In a major offensive in medicine's war with the Zika virus, researchers at Vanderbilt University Medical Center and Washington University School of Medicine in St. Louis have isolated a human monoclonal antibody that in a mouse model “markedly reduced” infection.
What's more, the antibody also protected the fetus in pregnant mice infected with the virus. Zika has been a particular bane to pregnant women, as it is believed to cause microcephaly – unusually small heads – and other congenital malformations in children born to infected women.
Some more testing is still needed, but the scientists are pretty confident that the antibody – named ZIKV-177 – can be developed as a protective treatment for pregnant women at risk of Zika infection.
“These naturally occurring human antibodies isolated from humans represent the first medical intervention that prevents Zika infection and damage to fetuses,” said James Crowe Jr., MD, director of the Vanderbilt Vaccine Center.
“We’re excited because the data suggests we may have antibody treatments in hand that could be developed for use in pregnant women,” he said.
Zika is a mosquito-borne virus that has emerged as a global public health threat. In addition to its association with congenital birth defects, Zika has been linked to the serious auto-immune disorder Guillain-Barre syndrome that can lead to paralysis and death.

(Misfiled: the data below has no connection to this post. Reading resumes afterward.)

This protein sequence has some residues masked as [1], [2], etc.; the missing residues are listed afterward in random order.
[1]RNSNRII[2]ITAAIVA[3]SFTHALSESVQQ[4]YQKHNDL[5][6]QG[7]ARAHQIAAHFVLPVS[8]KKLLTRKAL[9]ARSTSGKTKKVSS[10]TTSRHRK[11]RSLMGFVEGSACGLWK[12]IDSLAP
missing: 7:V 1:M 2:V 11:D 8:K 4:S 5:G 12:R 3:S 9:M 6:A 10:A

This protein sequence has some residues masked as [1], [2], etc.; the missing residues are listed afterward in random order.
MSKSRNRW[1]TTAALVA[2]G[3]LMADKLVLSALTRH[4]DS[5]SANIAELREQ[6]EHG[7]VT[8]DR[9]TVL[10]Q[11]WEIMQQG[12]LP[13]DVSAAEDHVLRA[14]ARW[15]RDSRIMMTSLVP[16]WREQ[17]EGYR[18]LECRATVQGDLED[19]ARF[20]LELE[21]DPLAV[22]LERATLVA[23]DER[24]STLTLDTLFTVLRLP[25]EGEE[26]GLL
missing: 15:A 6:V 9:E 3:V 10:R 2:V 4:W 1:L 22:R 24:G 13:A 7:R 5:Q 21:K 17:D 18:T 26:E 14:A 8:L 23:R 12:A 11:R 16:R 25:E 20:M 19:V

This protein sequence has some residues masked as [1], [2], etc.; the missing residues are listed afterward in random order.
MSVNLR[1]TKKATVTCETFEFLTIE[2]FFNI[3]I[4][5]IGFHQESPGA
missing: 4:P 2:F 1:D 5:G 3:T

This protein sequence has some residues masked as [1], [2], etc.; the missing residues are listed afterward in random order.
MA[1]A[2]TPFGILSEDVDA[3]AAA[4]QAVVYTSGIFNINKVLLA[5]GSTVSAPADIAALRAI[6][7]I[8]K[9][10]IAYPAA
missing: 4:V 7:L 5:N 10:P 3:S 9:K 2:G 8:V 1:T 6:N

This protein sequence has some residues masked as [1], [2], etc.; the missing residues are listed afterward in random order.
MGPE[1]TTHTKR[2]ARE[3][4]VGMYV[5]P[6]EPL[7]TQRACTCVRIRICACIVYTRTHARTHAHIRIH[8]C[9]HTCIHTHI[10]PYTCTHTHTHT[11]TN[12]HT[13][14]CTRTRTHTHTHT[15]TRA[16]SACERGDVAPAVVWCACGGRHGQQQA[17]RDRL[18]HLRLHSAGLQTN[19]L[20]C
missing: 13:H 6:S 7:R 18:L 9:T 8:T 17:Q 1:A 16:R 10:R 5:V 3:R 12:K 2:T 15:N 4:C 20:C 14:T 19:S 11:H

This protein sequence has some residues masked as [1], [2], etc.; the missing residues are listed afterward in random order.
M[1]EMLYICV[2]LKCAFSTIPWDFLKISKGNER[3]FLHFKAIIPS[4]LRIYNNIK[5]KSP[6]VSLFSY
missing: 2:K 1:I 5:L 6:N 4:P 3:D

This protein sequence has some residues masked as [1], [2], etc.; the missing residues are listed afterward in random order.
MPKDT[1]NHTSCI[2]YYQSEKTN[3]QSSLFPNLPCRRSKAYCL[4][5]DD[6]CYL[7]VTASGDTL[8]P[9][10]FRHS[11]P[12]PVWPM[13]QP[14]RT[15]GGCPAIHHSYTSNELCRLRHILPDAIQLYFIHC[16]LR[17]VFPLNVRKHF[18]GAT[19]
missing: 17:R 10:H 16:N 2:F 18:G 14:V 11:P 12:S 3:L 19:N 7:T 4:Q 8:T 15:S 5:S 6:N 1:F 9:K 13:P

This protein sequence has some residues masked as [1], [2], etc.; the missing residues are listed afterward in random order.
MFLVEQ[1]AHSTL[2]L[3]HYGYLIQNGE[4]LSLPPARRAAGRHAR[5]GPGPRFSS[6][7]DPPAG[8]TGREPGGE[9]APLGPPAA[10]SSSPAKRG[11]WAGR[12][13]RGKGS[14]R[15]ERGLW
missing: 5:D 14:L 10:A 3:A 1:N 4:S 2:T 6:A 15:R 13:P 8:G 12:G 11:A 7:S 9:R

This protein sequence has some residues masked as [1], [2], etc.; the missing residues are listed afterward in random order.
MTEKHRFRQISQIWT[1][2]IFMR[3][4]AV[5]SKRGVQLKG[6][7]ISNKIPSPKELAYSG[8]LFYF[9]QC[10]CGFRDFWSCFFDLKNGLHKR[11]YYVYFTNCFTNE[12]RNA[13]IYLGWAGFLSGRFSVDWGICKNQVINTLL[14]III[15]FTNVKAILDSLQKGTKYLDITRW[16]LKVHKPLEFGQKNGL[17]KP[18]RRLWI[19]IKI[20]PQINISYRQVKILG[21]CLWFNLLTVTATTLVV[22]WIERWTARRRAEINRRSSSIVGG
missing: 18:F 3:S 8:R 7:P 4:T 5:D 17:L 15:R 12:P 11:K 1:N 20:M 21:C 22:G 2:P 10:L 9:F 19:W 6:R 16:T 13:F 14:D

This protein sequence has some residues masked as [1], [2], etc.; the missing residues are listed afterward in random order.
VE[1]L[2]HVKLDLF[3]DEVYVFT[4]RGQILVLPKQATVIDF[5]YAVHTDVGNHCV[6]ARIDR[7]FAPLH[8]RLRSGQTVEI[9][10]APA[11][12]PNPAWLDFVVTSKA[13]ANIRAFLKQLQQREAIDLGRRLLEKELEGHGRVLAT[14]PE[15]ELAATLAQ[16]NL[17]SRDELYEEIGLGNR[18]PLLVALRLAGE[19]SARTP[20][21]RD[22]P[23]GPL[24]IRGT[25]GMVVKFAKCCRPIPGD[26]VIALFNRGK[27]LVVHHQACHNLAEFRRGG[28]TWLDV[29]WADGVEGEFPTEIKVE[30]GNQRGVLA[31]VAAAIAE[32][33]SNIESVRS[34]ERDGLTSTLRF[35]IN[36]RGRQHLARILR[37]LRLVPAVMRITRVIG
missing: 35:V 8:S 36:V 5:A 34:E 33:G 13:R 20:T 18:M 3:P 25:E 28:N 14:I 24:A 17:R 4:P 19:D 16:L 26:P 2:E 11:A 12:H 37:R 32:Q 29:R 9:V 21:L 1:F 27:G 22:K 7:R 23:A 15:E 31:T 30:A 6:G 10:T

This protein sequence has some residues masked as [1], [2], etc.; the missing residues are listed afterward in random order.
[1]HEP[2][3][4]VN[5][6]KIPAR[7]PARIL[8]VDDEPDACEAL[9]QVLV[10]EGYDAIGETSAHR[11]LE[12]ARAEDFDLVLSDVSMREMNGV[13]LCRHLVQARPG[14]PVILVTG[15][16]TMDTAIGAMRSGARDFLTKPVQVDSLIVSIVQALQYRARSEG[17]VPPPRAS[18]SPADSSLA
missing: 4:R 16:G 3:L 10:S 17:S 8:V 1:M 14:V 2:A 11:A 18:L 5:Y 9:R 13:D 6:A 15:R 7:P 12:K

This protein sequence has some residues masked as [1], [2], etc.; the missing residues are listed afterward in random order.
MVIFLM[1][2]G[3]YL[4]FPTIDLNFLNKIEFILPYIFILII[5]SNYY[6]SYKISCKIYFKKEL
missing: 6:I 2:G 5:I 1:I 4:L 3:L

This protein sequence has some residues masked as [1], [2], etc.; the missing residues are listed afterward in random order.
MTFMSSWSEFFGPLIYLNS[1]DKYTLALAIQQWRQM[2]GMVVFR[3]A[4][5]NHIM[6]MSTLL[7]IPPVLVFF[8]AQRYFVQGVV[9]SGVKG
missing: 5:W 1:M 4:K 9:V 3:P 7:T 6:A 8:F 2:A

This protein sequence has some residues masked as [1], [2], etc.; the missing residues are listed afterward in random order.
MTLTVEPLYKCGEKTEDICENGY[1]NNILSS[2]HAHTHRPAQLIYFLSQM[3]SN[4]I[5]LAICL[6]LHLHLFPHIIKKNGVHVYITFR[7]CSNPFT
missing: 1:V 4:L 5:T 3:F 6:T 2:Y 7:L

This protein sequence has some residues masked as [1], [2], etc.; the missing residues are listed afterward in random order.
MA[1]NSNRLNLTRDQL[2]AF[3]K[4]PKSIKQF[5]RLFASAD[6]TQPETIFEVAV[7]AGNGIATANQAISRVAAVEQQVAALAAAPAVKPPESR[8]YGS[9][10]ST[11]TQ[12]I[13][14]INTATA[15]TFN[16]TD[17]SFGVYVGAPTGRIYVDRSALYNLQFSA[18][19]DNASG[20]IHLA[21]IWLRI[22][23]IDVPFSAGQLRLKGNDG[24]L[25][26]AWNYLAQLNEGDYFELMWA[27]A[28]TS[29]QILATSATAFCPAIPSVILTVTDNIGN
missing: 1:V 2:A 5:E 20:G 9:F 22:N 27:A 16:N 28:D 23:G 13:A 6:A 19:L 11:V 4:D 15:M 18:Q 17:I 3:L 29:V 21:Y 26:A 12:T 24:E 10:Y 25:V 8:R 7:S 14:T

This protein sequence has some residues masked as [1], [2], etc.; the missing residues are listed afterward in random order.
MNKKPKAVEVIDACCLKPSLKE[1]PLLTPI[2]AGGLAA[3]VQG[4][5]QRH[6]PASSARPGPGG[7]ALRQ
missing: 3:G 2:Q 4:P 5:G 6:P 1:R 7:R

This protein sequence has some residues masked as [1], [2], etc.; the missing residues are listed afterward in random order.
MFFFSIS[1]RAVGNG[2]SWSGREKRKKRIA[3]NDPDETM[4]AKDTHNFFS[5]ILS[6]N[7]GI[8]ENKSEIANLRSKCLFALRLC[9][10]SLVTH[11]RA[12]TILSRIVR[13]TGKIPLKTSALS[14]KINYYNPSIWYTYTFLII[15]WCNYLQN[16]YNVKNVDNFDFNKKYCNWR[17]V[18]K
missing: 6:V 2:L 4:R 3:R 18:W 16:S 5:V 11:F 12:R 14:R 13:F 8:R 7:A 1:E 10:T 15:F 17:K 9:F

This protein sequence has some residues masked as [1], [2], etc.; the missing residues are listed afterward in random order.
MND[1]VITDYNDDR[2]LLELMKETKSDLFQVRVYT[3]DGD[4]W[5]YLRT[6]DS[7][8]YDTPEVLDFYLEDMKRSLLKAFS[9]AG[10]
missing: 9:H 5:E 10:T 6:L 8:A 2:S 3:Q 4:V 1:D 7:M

Since a major outbreak was reported in Brazil in 2015, Zika infections have been reported throughout Africa, Asia, the Pacific, and the Americas, including Florida. Zika is transmitted by mosquitoes.
Monoclonal antibodies are made from a single clone of B cells, which are a type of white blood cell. These white blood cells are fused to cancer cells to form fast-growing “hybridomas” that enable researchers to quickly generate large quantities of antibodies against specific targets. The researchers used antibodies they obtained from people who had become infected with the Zika virus in different parts of the world.
“The remarkable potency and breadth of inhibition by ZIKV-117 has great promise,” said Michael S. Diamond, MD, PhD, at Washington University, and co-corresponding author of the paper. “It was able to inhibit infection by strains from both Africa and America in cell culture and in animals, including during pregnancy.”
The research has been published in the journal Nature.